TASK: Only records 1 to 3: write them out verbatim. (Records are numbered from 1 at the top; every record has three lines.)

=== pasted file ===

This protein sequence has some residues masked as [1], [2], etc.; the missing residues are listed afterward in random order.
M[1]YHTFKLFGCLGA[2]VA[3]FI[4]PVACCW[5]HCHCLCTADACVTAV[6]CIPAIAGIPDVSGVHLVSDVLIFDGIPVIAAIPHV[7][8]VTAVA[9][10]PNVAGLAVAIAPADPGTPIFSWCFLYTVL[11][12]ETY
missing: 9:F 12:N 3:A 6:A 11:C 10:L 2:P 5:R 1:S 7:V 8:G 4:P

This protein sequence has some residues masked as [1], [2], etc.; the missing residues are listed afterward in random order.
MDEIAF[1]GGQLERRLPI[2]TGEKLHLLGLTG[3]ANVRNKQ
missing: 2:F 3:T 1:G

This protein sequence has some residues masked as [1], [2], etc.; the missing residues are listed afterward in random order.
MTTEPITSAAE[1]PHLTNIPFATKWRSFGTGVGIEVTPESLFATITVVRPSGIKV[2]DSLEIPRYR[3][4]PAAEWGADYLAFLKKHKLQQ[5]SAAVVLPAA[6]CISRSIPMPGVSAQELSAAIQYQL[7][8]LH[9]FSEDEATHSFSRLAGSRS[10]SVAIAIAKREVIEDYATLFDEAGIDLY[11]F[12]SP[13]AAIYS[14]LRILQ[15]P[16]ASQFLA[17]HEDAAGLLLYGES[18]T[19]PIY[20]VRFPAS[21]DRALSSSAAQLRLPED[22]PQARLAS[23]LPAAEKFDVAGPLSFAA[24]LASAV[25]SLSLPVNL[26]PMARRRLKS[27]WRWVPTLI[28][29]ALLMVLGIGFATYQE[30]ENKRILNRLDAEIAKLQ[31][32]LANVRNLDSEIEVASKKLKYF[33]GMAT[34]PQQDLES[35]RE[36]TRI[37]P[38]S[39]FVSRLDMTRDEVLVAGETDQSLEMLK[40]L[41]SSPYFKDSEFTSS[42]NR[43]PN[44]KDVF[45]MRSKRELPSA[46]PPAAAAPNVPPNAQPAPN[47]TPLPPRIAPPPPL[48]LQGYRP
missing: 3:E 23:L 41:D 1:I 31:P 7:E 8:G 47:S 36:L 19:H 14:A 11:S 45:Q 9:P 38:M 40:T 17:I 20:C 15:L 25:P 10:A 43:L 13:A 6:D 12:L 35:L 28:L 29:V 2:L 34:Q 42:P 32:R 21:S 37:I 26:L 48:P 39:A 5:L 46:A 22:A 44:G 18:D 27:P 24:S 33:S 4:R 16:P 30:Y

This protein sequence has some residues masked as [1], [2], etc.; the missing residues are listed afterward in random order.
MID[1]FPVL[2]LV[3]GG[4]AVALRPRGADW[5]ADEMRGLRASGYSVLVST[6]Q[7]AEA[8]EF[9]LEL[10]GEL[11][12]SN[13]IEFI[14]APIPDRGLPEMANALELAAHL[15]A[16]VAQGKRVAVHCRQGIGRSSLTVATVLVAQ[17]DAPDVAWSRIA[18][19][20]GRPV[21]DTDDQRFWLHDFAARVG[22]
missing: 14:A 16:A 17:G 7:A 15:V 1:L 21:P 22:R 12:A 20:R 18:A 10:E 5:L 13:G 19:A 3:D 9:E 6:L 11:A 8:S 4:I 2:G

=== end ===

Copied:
This protein sequence has some residues masked as [1], [2], etc.; the missing residues are listed afterward in random order.
M[1]YHTFKLFGCLGA[2]VA[3]FI[4]PVACCW[5]HCHCLCTADACVTAV[6]CIPAIAGIPDVSGVHLVSDVLIFDGIPVIAAIPHV[7][8]VTAVA[9][10]PNVAGLAVAIAPADPGTPIFSWCFLYTVL[11][12]ETY
missing: 9:F 12:N 3:A 6:A 11:C 10:L 2:P 5:R 1:S 7:V 8:G 4:P

This protein sequence has some residues masked as [1], [2], etc.; the missing residues are listed afterward in random order.
MDEIAF[1]GGQLERRLPI[2]TGEKLHLLGLTG[3]ANVRNKQ
missing: 2:F 3:T 1:G

This protein sequence has some residues masked as [1], [2], etc.; the missing residues are listed afterward in random order.
MTTEPITSAAE[1]PHLTNIPFATKWRSFGTGVGIEVTPESLFATITVVRPSGIKV[2]DSLEIPRYR[3][4]PAAEWGADYLAFLKKHKLQQ[5]SAAVVLPAA[6]CISRSIPMPGVSAQELSAAIQYQL[7][8]LH[9]FSEDEATHSFSRLAGSRS[10]SVAIAIAKREVIEDYATLFDEAGIDLY[11]F[12]SP[13]AAIYS[14]LRILQ[15]P[16]ASQFLA[17]HEDAAGLLLYGES[18]T[19]PIY[20]VRFPAS[21]DRALSSSAAQLRLPED[22]PQARLAS[23]LPAAEKFDVAGPLSFAA[24]LASAV[25]SLSLPVNL[26]PMARRRLKS[27]WRWVPTLI[28][29]ALLMVLGIGFATYQE[30]ENKRILNRLDAEIAKLQ[31][32]LANVRNLDSEIEVASKKLKYF[33]GMAT[34]PQQDLES[35]RE[36]TRI[37]P[38]S[39]FVSRLDMTRDEVLVAGETDQSLEMLK[40]L[41]SSPYFKDSEFTSS[42]NR[43]PN[44]KDVF[45]MRSKRELPSA[46]PPAAAAPNVPPNAQPAPN[47]TPLPPRIAPPPPL[48]LQGYRP
missing: 3:E 23:L 41:D 1:I 31:P 7:E 8:G 47:S 36:L 19:H 14:A 11:S 45:Q 9:P 38:M 40:T 17:I 20:C 15:L 25:P 10:A 43:L 13:A 6:D 12:L 35:L 28:L 29:V 2:L 34:Q 42:P 32:R 21:S 37:I 26:L 48:P 39:A 5:L 46:A 22:A 44:G 18:D 27:P 24:S 33:S 4:R 16:P 30:Y